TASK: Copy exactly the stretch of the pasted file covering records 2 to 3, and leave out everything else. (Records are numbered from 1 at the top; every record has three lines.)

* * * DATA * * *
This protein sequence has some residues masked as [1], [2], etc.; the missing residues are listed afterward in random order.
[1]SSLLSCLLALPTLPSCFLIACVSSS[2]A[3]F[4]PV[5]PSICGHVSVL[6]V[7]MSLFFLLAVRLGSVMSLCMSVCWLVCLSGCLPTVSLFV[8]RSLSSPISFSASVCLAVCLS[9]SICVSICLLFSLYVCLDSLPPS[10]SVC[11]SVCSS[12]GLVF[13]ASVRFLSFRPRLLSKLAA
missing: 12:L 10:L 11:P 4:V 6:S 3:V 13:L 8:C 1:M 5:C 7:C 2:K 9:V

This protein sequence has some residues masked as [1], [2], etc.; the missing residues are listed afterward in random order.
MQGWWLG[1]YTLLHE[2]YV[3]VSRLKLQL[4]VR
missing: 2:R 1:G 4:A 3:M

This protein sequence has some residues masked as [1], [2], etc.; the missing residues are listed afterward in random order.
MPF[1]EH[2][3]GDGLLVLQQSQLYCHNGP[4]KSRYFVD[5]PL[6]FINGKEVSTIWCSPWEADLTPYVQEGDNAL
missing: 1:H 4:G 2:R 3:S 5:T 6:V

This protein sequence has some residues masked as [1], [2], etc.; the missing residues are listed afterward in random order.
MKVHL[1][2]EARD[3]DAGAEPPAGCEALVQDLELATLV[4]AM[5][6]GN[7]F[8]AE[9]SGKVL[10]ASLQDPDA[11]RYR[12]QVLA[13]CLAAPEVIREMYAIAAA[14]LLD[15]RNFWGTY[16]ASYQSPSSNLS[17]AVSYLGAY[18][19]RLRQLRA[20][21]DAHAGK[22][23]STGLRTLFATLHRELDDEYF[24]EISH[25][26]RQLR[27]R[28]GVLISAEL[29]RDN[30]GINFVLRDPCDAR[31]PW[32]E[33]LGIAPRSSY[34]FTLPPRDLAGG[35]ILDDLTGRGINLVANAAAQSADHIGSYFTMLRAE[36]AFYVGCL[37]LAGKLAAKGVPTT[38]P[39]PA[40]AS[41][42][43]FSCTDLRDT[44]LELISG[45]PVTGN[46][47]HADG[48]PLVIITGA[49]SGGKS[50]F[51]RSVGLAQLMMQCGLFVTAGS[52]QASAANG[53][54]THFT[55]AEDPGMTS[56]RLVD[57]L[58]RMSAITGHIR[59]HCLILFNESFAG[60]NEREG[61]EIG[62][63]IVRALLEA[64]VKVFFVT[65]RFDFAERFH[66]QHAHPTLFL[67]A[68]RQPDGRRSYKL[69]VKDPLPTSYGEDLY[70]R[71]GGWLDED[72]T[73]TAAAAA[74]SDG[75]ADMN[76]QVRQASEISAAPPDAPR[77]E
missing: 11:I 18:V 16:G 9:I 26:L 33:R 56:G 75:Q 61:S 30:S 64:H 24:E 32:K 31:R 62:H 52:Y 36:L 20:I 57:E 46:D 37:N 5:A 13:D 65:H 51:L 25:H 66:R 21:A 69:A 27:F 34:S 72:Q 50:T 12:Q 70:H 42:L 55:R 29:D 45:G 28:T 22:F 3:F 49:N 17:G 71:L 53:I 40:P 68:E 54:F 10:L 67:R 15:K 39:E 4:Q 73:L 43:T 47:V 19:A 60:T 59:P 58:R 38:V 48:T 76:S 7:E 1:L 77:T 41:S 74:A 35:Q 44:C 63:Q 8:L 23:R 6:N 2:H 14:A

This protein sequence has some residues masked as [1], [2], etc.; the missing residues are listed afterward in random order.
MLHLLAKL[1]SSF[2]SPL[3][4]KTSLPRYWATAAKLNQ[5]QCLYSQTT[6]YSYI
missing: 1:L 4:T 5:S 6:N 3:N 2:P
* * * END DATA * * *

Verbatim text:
This protein sequence has some residues masked as [1], [2], etc.; the missing residues are listed afterward in random order.
MQGWWLG[1]YTLLHE[2]YV[3]VSRLKLQL[4]VR
missing: 2:R 1:G 4:A 3:M

This protein sequence has some residues masked as [1], [2], etc.; the missing residues are listed afterward in random order.
MPF[1]EH[2][3]GDGLLVLQQSQLYCHNGP[4]KSRYFVD[5]PL[6]FINGKEVSTIWCSPWEADLTPYVQEGDNAL
missing: 1:H 4:G 2:R 3:S 5:T 6:V